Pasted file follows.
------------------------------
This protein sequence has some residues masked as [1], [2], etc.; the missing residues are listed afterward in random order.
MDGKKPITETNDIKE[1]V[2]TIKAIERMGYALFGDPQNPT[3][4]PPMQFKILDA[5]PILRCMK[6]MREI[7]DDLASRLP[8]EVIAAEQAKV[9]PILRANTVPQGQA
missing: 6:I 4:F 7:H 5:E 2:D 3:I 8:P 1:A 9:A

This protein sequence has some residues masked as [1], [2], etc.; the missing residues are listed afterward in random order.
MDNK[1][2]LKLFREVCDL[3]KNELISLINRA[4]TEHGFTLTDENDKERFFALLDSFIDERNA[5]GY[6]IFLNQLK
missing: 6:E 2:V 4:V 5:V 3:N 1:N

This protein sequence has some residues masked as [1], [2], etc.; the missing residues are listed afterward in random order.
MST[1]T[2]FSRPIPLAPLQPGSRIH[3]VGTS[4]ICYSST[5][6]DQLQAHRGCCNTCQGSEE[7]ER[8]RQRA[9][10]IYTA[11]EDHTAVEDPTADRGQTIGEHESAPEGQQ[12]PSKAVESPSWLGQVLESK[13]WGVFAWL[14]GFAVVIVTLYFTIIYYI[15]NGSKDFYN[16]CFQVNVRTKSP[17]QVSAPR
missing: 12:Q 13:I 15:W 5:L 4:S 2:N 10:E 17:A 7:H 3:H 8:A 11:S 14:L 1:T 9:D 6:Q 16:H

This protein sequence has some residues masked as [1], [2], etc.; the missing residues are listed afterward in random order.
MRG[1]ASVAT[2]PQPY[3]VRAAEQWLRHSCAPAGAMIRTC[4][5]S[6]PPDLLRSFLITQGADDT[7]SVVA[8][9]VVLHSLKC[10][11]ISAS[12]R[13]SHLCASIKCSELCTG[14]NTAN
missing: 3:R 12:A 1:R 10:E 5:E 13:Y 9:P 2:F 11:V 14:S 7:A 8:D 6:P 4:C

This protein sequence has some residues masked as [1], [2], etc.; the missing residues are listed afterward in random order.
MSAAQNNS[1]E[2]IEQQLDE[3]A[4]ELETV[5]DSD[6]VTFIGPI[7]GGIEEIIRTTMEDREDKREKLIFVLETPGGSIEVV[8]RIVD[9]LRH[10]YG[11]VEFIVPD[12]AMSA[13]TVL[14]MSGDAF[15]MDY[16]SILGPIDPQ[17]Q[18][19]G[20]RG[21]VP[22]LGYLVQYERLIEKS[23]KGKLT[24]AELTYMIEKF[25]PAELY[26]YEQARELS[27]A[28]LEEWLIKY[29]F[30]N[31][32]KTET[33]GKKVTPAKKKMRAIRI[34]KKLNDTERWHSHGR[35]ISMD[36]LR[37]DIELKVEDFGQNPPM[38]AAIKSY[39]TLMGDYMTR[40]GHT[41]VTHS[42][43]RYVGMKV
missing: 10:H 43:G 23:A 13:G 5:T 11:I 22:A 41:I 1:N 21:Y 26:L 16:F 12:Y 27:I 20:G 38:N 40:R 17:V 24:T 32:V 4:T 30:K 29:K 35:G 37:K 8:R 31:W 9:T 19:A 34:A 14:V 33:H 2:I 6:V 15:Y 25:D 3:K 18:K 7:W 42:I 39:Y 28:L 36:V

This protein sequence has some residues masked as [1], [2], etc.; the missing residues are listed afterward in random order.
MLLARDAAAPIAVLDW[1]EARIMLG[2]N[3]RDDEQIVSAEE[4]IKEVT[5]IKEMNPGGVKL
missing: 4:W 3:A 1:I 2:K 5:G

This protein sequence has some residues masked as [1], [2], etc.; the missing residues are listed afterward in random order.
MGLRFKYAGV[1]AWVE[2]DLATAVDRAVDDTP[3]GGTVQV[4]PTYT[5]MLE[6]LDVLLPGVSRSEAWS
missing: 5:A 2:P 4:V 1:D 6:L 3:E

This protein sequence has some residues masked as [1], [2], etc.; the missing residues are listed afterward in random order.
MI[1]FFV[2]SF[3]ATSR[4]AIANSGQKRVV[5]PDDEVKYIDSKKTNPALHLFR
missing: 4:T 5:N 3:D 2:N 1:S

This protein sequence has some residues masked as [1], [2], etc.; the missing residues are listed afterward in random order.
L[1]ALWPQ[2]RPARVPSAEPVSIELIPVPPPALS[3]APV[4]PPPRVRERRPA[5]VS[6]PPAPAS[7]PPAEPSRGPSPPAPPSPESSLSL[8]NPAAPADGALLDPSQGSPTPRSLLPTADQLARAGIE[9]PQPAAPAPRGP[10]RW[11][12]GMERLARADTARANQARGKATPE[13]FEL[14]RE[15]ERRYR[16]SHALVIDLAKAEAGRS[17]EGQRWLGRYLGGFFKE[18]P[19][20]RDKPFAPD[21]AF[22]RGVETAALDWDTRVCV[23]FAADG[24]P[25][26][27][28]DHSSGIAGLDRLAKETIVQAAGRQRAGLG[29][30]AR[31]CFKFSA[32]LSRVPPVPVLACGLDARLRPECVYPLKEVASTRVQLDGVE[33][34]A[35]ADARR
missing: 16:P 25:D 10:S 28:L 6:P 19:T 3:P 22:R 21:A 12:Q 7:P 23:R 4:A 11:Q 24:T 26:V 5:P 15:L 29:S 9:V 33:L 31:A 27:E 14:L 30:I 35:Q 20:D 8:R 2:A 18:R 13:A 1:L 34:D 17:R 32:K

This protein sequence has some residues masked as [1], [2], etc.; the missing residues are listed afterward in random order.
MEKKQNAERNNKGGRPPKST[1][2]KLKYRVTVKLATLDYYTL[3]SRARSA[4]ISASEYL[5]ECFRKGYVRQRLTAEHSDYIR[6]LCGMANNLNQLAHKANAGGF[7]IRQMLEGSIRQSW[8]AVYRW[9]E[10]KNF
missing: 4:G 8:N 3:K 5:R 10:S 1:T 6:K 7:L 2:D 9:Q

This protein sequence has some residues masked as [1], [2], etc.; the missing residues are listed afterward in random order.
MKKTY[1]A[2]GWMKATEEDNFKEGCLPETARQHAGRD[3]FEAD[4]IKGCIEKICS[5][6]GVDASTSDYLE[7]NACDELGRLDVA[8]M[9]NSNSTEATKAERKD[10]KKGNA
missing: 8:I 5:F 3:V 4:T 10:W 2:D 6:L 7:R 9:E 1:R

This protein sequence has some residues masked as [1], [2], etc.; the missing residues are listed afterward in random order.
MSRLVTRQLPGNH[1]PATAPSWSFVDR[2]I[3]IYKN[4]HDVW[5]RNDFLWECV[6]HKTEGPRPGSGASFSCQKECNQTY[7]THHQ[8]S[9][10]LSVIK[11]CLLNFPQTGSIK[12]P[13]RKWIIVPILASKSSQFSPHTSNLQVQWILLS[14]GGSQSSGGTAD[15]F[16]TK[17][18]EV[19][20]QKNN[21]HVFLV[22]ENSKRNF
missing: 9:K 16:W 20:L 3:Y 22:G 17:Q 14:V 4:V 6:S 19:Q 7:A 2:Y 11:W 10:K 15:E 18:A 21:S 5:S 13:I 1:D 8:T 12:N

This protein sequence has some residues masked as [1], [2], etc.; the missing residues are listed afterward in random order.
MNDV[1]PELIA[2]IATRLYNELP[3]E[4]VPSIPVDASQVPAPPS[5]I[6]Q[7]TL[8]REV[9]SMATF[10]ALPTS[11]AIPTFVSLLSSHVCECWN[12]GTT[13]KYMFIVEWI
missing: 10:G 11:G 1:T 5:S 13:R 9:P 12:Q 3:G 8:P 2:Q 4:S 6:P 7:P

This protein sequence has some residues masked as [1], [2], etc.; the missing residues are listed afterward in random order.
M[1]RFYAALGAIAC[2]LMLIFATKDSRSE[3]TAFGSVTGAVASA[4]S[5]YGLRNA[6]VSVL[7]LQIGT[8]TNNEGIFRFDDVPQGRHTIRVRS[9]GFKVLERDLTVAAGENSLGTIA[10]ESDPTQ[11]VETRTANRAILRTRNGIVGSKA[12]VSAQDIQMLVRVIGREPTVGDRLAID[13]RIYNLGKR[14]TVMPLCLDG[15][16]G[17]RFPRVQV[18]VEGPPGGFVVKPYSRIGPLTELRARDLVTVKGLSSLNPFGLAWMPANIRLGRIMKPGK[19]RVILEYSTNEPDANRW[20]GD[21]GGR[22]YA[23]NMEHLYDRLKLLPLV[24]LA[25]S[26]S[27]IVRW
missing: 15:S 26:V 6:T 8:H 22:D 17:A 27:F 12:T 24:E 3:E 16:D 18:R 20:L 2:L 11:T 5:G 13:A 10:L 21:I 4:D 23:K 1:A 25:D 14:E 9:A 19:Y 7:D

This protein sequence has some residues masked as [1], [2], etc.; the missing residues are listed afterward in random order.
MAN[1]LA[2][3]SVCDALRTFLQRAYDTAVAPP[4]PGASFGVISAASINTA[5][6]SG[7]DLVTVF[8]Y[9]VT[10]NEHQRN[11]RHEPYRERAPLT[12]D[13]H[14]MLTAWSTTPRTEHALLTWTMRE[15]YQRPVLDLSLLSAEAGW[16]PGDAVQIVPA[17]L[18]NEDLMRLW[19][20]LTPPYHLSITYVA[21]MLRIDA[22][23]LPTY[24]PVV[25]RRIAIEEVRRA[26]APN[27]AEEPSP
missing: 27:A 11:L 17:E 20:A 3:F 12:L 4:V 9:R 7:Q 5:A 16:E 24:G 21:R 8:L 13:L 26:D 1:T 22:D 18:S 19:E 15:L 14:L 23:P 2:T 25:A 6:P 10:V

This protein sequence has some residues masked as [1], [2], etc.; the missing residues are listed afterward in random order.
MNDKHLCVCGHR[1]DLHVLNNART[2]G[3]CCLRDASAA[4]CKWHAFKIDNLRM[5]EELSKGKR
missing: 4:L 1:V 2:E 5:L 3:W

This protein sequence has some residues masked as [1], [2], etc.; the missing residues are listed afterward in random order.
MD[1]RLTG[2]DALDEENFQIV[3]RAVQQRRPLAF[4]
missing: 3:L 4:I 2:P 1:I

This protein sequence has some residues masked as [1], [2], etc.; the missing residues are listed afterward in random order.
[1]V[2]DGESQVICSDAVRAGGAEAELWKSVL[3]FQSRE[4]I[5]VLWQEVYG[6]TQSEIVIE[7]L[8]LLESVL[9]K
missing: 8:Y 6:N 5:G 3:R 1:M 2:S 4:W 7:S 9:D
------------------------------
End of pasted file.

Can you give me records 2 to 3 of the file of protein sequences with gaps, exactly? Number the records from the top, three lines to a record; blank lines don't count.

This protein sequence has some residues masked as [1], [2], etc.; the missing residues are listed afterward in random order.
MDNK[1][2]LKLFREVCDL[3]KNELISLINRA[4]TEHGFTLTDENDKERFFALLDSFIDERNA[5]GY[6]IFLNQLK
missing: 6:E 2:V 4:V 5:V 3:N 1:N

This protein sequence has some residues masked as [1], [2], etc.; the missing residues are listed afterward in random order.
MST[1]T[2]FSRPIPLAPLQPGSRIH[3]VGTS[4]ICYSST[5][6]DQLQAHRGCCNTCQGSEE[7]ER[8]RQRA[9][10]IYTA[11]EDHTAVEDPTADRGQTIGEHESAPEGQQ[12]PSKAVESPSWLGQVLESK[13]WGVFAWL[14]GFAVVIVTLYFTIIYYI[15]NGSKDFYN[16]CFQVNVRTKSP[17]QVSAPR
missing: 12:Q 13:I 15:W 5:L 4:S 2:N 10:E 17:A 7:H 3:H 8:A 11:S 14:L 1:T 9:D 6:Q 16:H